Understanding Uninitialized Variables: don't understand a = a + 1

Tell us what’s happening:
I completed the section initializing variables a, b, and c without problem. What I don’t understand is the code under // Do not change code below this line.

How does a = a + 1 work? or b = b + 5? I’m interpreting it as a math equation (“a” could not equal “a + 1”). What is this for and what am I missing?

Your code so far

// Initialize these three variables
var a = 5;
var b = 10;
var c = "I am a";

// Do not change code below this line

a = a + 1;
b = b + 5;
c = c + " String!";

Your browser information:

Your Browser User Agent is: Mozilla/5.0 (Windows NT 10.0; Win64; x64) AppleWebKit/537.36 (KHTML, like Gecko) Chrome/63.0.3239.132 Safari/537.36.

Link to the challenge:

a = a + 1; is “set the value of a to be the current value of a plus 1.”

Variables in programming aren’t quite the same as variables in math in that they do not represent a specific value.

ETA: There is a concept of a variable that represents one specific value. These are called “constants”.

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Adding to what @ArielLeslie said, the = operator is the assignment operator. Whatever is on the right side of it gets assigned to the left side.

a = a + 1; // means assign the value of a + 1 back to a

The == and === operators are comparison operators. Let’s say you had the following:

var a = 7;
a === a + 1; // false

The expression a === a + 1 means 7 is strictly equal to 7 + 1 (8) , which is definitely false because 7 is not equal to 8.


Thanks @ArielLeslie and @RandellDawson - that makes sense now. Appreciate the help!

Also, just to test you understand the concepts we have explained, I can add a little more complexity to the previous example (as seen below).

var a = 7;
a = a === a + 1;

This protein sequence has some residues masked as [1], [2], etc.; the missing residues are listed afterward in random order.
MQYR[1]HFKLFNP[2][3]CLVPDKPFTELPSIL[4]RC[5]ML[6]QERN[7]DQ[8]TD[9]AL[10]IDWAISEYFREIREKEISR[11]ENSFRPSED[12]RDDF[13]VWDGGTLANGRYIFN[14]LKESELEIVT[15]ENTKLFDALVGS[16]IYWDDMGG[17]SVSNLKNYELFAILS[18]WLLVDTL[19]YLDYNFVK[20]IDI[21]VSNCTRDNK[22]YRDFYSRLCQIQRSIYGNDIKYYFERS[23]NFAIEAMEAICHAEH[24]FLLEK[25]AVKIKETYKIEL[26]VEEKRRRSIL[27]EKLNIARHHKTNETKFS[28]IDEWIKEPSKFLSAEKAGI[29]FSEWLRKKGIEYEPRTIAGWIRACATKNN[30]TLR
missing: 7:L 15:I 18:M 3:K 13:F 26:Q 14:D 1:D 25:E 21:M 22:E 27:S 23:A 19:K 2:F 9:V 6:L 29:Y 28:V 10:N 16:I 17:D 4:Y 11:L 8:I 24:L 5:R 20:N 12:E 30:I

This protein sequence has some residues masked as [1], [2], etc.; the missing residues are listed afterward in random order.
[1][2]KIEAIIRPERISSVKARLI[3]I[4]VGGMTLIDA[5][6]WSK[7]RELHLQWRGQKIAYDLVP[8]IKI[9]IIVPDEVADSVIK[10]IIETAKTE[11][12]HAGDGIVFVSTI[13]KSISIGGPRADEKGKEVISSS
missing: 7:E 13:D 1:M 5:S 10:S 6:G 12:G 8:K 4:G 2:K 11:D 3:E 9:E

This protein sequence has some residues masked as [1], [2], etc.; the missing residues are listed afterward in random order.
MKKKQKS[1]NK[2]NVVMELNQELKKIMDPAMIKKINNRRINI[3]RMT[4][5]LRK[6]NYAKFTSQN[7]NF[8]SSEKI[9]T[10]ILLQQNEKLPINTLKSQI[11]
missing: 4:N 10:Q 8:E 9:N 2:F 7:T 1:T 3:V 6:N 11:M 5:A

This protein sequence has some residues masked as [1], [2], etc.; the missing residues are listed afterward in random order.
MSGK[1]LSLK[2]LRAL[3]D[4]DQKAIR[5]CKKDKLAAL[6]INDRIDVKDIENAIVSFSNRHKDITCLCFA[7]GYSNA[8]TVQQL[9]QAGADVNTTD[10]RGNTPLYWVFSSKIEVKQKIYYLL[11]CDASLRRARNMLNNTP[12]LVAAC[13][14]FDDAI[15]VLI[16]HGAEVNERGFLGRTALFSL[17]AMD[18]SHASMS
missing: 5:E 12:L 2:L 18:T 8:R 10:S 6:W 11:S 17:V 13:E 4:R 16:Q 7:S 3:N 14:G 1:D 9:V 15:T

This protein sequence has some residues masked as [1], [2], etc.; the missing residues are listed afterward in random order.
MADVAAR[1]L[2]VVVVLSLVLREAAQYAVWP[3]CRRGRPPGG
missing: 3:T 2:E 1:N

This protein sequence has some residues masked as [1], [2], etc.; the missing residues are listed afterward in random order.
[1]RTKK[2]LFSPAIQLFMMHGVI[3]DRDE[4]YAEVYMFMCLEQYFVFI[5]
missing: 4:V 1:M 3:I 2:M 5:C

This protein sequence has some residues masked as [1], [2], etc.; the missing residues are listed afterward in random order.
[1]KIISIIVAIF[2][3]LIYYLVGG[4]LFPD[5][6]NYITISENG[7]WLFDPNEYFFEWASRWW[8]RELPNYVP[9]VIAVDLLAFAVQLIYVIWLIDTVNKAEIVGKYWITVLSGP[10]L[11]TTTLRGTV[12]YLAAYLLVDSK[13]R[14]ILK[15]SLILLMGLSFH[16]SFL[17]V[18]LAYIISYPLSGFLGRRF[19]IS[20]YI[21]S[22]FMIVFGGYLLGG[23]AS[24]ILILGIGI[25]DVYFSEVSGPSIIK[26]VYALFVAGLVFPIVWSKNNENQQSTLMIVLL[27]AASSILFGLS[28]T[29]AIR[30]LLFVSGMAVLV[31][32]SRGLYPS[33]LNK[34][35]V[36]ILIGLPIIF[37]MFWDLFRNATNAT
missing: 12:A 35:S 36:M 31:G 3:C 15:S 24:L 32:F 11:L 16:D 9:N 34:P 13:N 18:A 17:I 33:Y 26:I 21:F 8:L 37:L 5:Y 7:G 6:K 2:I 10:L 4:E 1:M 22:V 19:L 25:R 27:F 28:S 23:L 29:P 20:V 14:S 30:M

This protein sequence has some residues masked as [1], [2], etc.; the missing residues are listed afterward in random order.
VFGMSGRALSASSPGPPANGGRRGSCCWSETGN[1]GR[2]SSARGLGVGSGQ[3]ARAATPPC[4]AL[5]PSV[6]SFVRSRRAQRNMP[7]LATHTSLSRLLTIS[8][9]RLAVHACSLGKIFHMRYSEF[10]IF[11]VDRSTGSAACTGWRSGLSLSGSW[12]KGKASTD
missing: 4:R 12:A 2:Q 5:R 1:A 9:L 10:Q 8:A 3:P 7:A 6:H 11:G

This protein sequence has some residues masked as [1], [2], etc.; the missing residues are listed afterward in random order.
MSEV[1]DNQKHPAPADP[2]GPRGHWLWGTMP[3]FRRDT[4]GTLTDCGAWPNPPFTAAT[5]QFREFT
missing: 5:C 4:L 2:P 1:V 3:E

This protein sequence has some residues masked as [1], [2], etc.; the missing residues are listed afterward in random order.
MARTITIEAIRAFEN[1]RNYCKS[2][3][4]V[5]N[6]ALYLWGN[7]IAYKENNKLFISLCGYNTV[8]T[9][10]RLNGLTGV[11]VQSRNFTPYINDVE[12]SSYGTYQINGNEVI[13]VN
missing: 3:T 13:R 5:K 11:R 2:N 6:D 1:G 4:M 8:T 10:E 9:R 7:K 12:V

What do you think the value of the variable a would be after the above code executes and why?

The var a = 7; returns a value of 7.
a = a + 1; would return 8 because the code is telling the computer to complete the equation a + 1 and assign the new value to a.
a === a + 1; says the value is expressly 8, which is false because it was initialized at 7.

a = a === a + 1; still false. you are just making a false statement equal the var a.

Am I understanding that correctly?

Just to clarify what you wrote above, what is the final value of a?

The final value of a would still be 7.

No, the final value of a is false. When you use the assignment operator, I said what is on the right gets assigned to the left. Before the assignment takes place, everything on the right side gets evaluated first. So, in the case of:

a = a === a + 1;

The a === a + 1 gets evaluated first before being assigned back to a.

This is a bit of extra-credit because it requires you to understand associativity. The assignment operator is right-associative, meaning that everything on the right of the = is evaluated before it is assigned to the variable.


Because of associativity, the a = a === a + 1; the false statement is being assigned to a. Therefore, a = false.

You understand perfectly now. Way to go! You have learned much more than you bargained for when you first asked a question.

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Absolutely! Thank you for the help!

Thank you @ArielLeslie :slight_smile: